SciCombinator

Discover the most talked about and latest scientific content & concepts.

Journal: Biomolecules & therapeutics

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Oxidative stress activates several intracellular signaling cascades that may have deleterious effects on neuronal cell survival. Thus, controlling oxidative stress has been suggested as an important strategy for prevention and/or treatment of neurodegenerative diseases. In this study, we found that ginsenoside Rh1 inhibited hydrogen peroxide-induced reactive oxygen species generation and subsequent cell death in rat primary astrocytes. Rh1 increased the expression of phase II antioxidant enzymes, such as heme oxygenase-1 (HO-1), NAD(P)H:quinone oxidoreductase 1, superoxide dismutase-2, and catalase, that are under the control of Nrf2/ARE signaling pathways. Further mechanistic studies showed that Rh1 increased the nuclear translocation and DNA binding of Nrf2 and c-Jun to the antioxidant response element (ARE), and increased the ARE-mediated transcription activities in rat primary astrocytes. Analysis of signaling pathways revealed that MAP kinases are important in HO-1 expression, and act by modulating ARE-mediated transcriptional activity. Therefore, the upregulation of antioxidant enzymes by Rh1 may provide preventive therapeutic potential for various neurodegenerative diseases that are associated with oxidative stress.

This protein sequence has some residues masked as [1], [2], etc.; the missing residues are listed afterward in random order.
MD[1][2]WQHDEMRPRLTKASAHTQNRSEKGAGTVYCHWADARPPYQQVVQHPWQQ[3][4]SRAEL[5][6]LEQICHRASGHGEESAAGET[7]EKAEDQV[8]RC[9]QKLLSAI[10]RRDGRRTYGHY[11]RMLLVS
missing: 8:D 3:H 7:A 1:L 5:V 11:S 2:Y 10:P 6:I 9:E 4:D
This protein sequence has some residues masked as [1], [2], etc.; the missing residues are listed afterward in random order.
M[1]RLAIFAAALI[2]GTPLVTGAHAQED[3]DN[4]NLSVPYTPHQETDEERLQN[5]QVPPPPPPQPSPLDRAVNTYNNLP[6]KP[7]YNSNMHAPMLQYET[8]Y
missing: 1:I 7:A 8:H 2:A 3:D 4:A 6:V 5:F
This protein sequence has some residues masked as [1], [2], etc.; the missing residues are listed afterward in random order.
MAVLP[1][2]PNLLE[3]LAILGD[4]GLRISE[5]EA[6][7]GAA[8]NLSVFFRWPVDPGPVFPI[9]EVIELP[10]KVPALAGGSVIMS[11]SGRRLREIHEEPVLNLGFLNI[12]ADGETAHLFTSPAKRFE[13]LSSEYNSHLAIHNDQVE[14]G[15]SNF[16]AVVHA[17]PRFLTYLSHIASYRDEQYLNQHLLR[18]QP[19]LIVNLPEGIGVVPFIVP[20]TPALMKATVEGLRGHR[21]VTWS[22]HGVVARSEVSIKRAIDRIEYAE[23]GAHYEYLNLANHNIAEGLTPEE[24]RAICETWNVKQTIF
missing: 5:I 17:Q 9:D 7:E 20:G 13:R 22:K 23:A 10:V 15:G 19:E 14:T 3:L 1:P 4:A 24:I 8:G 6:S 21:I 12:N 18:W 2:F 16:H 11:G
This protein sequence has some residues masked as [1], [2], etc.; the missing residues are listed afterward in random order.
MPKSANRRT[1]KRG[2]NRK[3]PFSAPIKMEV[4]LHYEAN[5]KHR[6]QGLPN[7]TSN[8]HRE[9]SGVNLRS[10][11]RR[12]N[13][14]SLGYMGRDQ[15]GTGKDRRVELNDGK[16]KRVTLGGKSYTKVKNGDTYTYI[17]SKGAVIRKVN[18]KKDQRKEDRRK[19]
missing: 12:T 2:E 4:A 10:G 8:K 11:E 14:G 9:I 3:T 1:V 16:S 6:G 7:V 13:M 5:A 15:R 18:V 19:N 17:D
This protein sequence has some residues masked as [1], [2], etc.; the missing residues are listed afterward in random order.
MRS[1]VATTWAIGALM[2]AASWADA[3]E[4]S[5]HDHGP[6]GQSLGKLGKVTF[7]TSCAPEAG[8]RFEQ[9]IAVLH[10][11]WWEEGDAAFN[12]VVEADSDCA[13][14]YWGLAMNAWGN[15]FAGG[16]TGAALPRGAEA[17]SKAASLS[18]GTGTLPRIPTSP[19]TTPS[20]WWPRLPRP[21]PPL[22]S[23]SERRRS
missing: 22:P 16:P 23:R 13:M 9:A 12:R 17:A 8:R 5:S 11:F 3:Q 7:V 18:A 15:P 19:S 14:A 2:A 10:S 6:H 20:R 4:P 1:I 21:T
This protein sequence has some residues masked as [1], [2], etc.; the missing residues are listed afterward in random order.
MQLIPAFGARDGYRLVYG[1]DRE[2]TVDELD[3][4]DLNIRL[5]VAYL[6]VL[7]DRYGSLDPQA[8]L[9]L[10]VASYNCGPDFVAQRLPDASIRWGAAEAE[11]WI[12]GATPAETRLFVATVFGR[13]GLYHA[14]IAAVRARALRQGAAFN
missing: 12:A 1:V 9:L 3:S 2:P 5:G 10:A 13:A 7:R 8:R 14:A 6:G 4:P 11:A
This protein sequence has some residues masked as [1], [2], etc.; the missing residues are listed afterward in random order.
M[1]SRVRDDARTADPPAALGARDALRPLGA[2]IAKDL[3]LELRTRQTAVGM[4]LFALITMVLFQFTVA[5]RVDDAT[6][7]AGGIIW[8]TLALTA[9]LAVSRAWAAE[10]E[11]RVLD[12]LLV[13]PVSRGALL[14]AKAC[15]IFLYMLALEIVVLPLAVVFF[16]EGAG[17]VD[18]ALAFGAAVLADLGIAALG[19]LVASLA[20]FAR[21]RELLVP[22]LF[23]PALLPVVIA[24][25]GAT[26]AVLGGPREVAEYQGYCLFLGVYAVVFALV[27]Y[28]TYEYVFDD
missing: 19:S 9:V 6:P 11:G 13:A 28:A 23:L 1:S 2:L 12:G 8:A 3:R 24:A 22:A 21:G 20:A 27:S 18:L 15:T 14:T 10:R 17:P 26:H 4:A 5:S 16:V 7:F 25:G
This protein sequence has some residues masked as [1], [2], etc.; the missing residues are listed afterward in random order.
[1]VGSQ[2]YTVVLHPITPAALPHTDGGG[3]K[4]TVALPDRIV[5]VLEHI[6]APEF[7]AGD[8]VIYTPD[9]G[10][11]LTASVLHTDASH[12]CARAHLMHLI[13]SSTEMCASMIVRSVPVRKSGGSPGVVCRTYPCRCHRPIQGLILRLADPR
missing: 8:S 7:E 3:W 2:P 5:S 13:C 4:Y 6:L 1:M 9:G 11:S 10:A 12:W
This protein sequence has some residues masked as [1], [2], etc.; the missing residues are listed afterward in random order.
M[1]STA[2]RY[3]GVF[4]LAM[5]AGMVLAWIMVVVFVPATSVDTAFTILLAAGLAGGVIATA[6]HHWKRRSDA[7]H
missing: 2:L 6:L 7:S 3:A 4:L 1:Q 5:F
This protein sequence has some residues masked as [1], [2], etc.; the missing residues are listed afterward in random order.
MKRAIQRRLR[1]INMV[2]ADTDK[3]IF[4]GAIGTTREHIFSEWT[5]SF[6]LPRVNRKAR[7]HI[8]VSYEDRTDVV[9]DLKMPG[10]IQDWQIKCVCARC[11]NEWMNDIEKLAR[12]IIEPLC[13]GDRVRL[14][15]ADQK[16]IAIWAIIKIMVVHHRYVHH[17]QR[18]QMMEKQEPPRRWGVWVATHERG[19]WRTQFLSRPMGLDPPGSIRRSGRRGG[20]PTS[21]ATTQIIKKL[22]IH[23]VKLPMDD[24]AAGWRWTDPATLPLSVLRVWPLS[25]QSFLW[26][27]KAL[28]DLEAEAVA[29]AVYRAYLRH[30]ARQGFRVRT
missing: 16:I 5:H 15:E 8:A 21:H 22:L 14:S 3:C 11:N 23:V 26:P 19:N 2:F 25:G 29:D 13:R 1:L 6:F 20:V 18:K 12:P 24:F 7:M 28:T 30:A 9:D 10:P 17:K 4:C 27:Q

Concepts: DNA, Gene, Bacteria, Transcription, Signal transduction, Adenosine triphosphate, Enzyme, Superoxide dismutase

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The emergence and use of synthetic cannabinoids have greatly increased in recent years. These substances are easily dispensed over the internet and on the streets. Some synthetic cannabinoids were shown to have abuse liability and were subsequently regulated by authorities. However, there are compounds that are still not regulated probably due to the lack of abuse liability studies. In the present study, we assessed the abuse liability of three synthetic cannabinoids, namely JWH-030, JWH-175, and JWH-176. The abuse liability of these drugs was evaluated in two of the most widely used animal models for assessing the abuse potential of drugs, the conditioned place preference (CPP) and self-administration (SA) test. In addition, the open-field test was utilized to assess the effects of repeated (7 days) treatment and abrupt cessation of these drugs on the psychomotor activity of animals. Results showed that JWH-175 (0.5 mg/kg), but not JWH-030 or JWH-176 at any dose, significantly decreased the locomotor activity of mice. This alteration in locomotor activity was only evident during acute exposure to the drug and was not observed during repeated treatment and abstinence. Similarly, only JWH-175 (0.1 mg/kg) produced significant CPP in rats. On the other hand, none of the drugs tested was self-administered by rats. Taken together, the present results indicate that JWH-175, but not JWH-030 and JWH-176, may have abuse potential. More importantly, our findings indicate the complex psychopharmacological effects of synthetic cannabinoids and the need to closely monitor the production, dispensation, and use of these substances.

Concepts: Pharmacology, Animal testing, Assessment, Drug addiction, Addiction, Cannabinoid, Recreational drug use, HU-210